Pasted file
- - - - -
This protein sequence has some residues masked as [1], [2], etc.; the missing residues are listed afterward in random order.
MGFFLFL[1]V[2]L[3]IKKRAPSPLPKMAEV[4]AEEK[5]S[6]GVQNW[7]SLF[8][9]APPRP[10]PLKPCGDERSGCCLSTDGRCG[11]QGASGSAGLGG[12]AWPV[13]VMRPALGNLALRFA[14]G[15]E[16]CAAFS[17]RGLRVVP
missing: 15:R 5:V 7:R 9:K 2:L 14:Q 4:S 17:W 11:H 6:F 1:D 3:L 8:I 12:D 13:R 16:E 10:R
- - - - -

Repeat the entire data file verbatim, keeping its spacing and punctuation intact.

This protein sequence has some residues masked as [1], [2], etc.; the missing residues are listed afterward in random order.
MGFFLFL[1]V[2]L[3]IKKRAPSPLPKMAEV[4]AEEK[5]S[6]GVQNW[7]SLF[8][9]APPRP[10]PLKPCGDERSGCCLSTDGRCG[11]QGASGSAGLGG[12]AWPV[13]VMRPALGNLALRFA[14]G[15]E[16]CAAFS[17]RGLRVVP
missing: 15:R 5:V 7:R 9:K 2:L 14:Q 4:S 17:W 11:H 6:F 1:D 3:L 8:I 12:D 13:R 16:E 10:R